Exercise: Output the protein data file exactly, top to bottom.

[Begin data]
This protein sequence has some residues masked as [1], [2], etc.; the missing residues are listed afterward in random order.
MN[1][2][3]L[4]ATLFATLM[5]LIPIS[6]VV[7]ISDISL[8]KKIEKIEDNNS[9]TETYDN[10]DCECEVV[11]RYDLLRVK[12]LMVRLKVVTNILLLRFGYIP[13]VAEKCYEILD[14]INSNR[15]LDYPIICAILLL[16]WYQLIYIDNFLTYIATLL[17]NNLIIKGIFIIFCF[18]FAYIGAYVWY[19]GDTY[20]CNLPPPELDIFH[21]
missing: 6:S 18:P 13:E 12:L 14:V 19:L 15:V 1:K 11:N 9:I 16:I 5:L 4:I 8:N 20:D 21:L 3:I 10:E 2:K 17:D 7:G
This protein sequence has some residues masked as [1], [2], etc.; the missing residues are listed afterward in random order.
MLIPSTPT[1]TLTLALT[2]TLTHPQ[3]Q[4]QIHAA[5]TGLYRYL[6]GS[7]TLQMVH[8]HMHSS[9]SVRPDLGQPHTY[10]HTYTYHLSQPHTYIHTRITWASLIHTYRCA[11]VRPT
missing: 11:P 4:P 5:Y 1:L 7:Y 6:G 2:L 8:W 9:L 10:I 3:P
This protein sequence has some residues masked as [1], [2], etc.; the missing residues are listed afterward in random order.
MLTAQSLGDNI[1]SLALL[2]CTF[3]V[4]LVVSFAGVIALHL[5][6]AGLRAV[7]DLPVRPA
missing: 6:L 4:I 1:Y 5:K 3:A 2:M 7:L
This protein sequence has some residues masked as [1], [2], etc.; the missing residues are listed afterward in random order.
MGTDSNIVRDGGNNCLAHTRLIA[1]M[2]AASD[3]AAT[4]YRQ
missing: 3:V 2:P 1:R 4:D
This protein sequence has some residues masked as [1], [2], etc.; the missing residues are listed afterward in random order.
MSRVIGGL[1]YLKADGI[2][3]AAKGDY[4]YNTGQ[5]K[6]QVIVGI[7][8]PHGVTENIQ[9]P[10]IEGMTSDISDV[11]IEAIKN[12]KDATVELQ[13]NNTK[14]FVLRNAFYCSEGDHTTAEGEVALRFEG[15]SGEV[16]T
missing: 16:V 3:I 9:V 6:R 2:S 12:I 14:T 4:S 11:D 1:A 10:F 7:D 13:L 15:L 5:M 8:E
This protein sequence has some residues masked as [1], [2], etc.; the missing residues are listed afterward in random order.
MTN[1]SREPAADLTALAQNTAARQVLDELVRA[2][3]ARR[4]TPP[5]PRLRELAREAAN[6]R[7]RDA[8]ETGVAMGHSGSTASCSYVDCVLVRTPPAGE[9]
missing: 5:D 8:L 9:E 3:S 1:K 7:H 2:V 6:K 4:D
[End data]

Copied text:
This protein sequence has some residues masked as [1], [2], etc.; the missing residues are listed afterward in random order.
MN[1][2][3]L[4]ATLFATLM[5]LIPIS[6]VV[7]ISDISL[8]KKIEKIEDNNS[9]TETYDN[10]DCECEVV[11]RYDLLRVK[12]LMVRLKVVTNILLLRFGYIP[13]VAEKCYEILD[14]INSNR[15]LDYPIICAILLL[16]WYQLIYIDNFLTYIATLL[17]NNLIIKGIFIIFCF[18]FAYIGAYVWY[19]GDTY[20]CNLPPPELDIFH[21]
missing: 6:S 18:P 13:E 12:L 14:V 19:L 15:V 1:K 11:N 9:I 16:I 5:L 4:I 8:N 20:D 21:L 3:I 10:E 2:K 17:D 7:G
This protein sequence has some residues masked as [1], [2], etc.; the missing residues are listed afterward in random order.
MLIPSTPT[1]TLTLALT[2]TLTHPQ[3]Q[4]QIHAA[5]TGLYRYL[6]GS[7]TLQMVH[8]HMHSS[9]SVRPDLGQPHTY[10]HTYTYHLSQPHTYIHTRITWASLIHTYRCA[11]VRPT
missing: 11:P 4:P 5:Y 1:L 7:Y 6:G 2:L 8:W 9:L 10:I 3:P
This protein sequence has some residues masked as [1], [2], etc.; the missing residues are listed afterward in random order.
MLTAQSLGDNI[1]SLALL[2]CTF[3]V[4]LVVSFAGVIALHL[5][6]AGLRAV[7]DLPVRPA
missing: 6:L 4:I 1:Y 5:K 3:A 2:M 7:L
This protein sequence has some residues masked as [1], [2], etc.; the missing residues are listed afterward in random order.
MGTDSNIVRDGGNNCLAHTRLIA[1]M[2]AASD[3]AAT[4]YRQ
missing: 3:V 2:P 1:R 4:D
This protein sequence has some residues masked as [1], [2], etc.; the missing residues are listed afterward in random order.
MSRVIGGL[1]YLKADGI[2][3]AAKGDY[4]YNTGQ[5]K[6]QVIVGI[7][8]PHGVTENIQ[9]P[10]IEGMTSDISDV[11]IEAIKN[12]KDATVELQ[13]NNTK[14]FVLRNAFYCSEGDHTTAEGEVALRFEG[15]SGEV[16]T
missing: 16:V 3:I 9:V 6:R 2:S 12:I 14:T 4:S 11:D 1:A 10:F 7:D 13:L 15:L 5:M 8:E
This protein sequence has some residues masked as [1], [2], etc.; the missing residues are listed afterward in random order.
MTN[1]SREPAADLTALAQNTAARQVLDELVRA[2][3]ARR[4]TPP[5]PRLRELAREAAN[6]R[7]RDA[8]ETGVAMGHSGSTASCSYVDCVLVRTPPAGE[9]
missing: 5:D 8:L 9:E 3:S 1:K 7:H 2:V 6:K 4:D